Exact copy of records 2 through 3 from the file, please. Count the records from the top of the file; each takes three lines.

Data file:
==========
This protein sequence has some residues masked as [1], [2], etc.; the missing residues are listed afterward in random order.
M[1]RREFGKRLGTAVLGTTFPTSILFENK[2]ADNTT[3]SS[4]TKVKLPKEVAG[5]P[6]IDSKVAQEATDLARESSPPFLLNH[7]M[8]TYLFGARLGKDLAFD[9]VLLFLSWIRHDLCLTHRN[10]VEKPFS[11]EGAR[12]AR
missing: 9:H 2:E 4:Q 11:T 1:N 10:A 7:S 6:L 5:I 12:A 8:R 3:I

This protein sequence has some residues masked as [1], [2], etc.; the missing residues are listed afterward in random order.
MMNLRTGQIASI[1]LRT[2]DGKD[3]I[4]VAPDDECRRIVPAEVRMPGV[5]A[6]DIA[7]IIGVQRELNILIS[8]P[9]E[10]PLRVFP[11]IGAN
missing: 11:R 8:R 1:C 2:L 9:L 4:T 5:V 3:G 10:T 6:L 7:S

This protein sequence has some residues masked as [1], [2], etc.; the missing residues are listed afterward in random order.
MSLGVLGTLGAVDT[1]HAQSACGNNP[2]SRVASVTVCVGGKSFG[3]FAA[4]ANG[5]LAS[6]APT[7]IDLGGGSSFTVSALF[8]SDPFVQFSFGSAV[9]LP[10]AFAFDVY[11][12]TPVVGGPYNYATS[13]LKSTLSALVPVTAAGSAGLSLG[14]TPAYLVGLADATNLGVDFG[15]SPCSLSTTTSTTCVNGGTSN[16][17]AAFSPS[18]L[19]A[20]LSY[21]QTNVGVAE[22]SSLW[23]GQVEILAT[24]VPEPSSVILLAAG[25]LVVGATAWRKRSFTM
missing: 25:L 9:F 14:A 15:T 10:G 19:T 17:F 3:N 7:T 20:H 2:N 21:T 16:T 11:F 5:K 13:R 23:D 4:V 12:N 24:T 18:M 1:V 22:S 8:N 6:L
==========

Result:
This protein sequence has some residues masked as [1], [2], etc.; the missing residues are listed afterward in random order.
MMNLRTGQIASI[1]LRT[2]DGKD[3]I[4]VAPDDECRRIVPAEVRMPGV[5]A[6]DIA[7]IIGVQRELNILIS[8]P[9]E[10]PLRVFP[11]IGAN
missing: 11:R 8:R 1:C 2:L 9:L 4:T 5:V 3:G 10:T 6:L 7:S

This protein sequence has some residues masked as [1], [2], etc.; the missing residues are listed afterward in random order.
MSLGVLGTLGAVDT[1]HAQSACGNNP[2]SRVASVTVCVGGKSFG[3]FAA[4]ANG[5]LAS[6]APT[7]IDLGGGSSFTVSALF[8]SDPFVQFSFGSAV[9]LP[10]AFAFDVY[11][12]TPVVGGPYNYATS[13]LKSTLSALVPVTAAGSAGLSLG[14]TPAYLVGLADATNLGVDFG[15]SPCSLSTTTSTTCVNGGTSN[16][17]AAFSPS[18]L[19]A[20]LSY[21]QTNVGVAE[22]SSLW[23]GQVEILAT[24]VPEPSSVILLAAG[25]LVVGATAWRKRSFTM
missing: 25:L 9:F 14:A 15:T 10:G 19:T 17:F 3:N 7:T 20:H 2:N 21:T 16:T 11:F 5:K 13:R 23:D 4:V 12:N 24:T 18:M 1:V 22:S 8:N 6:L